Something smells fishy…


By Beth Harris, Science and Technology Editor

Fish is an important source of vitamins and fatty acids, but pollution is compromising the safety of its consumption.

The average adult is advised to eat two portions of fish per week. This is not only because fish is a source of the fat-soluble vitamin D, which many of us are lacking, but also due to its high long-chain omega-3 fatty acid content. However, as someone who is aware of the scale of pollution in our oceans, I have become increasingly concerned about the quality of the fish that ends up on our plates, and what mystery pollutants we may be consuming along with it.

gray fish lot
Photo by Nguyen Linh / Unsplash

Firstly, there is the problem of plastic. Current statistics show that around eight million tonnes of waste plastic finds its way into the sea every year, leaving a devastating and lasting effect on the environment. The New York Times stated that in the northern Pacific Ocean alone, around 12,000 to 24,000 tonnes of plastic is eaten by fish. Surely some of this plastic must be getting into us too?

In reality, not as much as you would think. Whilst it is estimated that regular shellfish eaters likely consume around 11,000 tiny plastic fragments each year, only 1% of these are absorbed into the body. That being said, this does not mean that the plastic won’t accumulate over time; especially as plastic pollution is still such a global problem.

Even low levels of mercury in the body have been shown to cause memory and hair loss, depression, and fatigue.

The scary fact is that there is no escaping it. Plastic-containing fish have been found in supermarkets both in the UK and all around the world. Therefore, scientists are now facing the question: how harmful is this plastic? The short answer is that we don’t know yet. Whilst experts suggest that we would have to eat an absurd amount of fish each week in order to reach problematic plastic levels within the body, there are concerns about some of the toxins that may be released by microplastics; not to mention the huge impact plastic contamination is having on fish in terms of their own growth and fertility.

However, plastic is unfortunately not the only problem. There are also concerns surrounding mercury contamination, particularly in larger species of fish such as tuna and swordfish. A recent year-long study that looked into human mercury poisoning from fish consumption found there to be high levels of methylmercury (toxic mercury) in the blood and hair of its participants. Whilst this is not of major concern, as researchers could not conclude that the presence of methylmercury was due to the over-consumption of fish, it is alarming. Even low levels of mercury in the body have been shown to cause memory and hair loss, depression, and fatigue.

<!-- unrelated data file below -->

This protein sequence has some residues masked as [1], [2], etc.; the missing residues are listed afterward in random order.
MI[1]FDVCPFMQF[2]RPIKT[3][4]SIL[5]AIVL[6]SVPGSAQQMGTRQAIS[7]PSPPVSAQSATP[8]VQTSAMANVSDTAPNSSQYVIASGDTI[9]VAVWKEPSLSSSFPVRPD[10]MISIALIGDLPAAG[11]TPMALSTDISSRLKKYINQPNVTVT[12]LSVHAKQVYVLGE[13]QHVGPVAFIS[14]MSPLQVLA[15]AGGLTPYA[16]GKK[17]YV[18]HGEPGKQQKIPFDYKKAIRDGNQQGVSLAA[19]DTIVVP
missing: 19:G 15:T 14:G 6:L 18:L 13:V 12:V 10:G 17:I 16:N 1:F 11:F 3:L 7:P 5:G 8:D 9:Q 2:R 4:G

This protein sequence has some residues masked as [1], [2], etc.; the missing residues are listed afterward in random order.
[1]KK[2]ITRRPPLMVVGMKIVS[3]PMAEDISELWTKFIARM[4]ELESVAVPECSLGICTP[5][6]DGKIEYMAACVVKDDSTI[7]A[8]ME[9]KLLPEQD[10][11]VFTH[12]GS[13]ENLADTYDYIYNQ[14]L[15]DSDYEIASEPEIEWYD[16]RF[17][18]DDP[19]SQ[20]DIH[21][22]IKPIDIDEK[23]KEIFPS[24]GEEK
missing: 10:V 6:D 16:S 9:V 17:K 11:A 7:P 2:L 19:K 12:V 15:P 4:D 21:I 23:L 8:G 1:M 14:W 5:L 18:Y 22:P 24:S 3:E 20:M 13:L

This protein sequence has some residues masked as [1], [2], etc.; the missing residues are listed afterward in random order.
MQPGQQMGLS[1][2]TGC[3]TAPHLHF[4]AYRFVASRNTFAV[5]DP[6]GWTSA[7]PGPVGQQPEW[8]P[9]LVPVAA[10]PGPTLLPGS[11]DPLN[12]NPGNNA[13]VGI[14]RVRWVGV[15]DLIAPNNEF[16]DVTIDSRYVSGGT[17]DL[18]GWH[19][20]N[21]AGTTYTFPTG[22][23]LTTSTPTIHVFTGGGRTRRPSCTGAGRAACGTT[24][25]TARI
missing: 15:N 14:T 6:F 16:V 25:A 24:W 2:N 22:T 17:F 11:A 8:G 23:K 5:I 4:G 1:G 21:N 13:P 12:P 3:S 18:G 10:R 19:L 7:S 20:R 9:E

Mercury enters the environment primarily from coal-fired power stations and medical waste incinerators. It is also the main ingredient in dental amalgam, which is sometimes used to make fillings; therefore it is suggested that crematoriums will become significant contributors to mercury pollution in the future. Whatever its source, mercury is finding its way into waterways and is making fish consumption the most common cause of ingestion-related mercury poisoning in humans.

Whilst most people would likely be put off fish for life after reading this, it is important to note that in the case of both mercury and plastic, you would have to eat far, far more than the recommended amount of fish each week in order for it to pose even minor health risks. Having said that, there are steps you can take to ensure that you’re eating worry-free fish. For example, the Natural Resources Defense Council offers a calculator that informs you whether your mercury intake from fish is greater than the safe limit based on your weight and the average amount and type of fish consumed each week.

All in all, the take-home message is, if nothing else, the importance of caring for our environment. Regardless of whether you eat fish, ecosystems are suffering as a result of human activity. So, try to cut back on single use plastics and reduce your energy usage – it will go a long way.

Featured Image: Lance Anderson/ Unsplash

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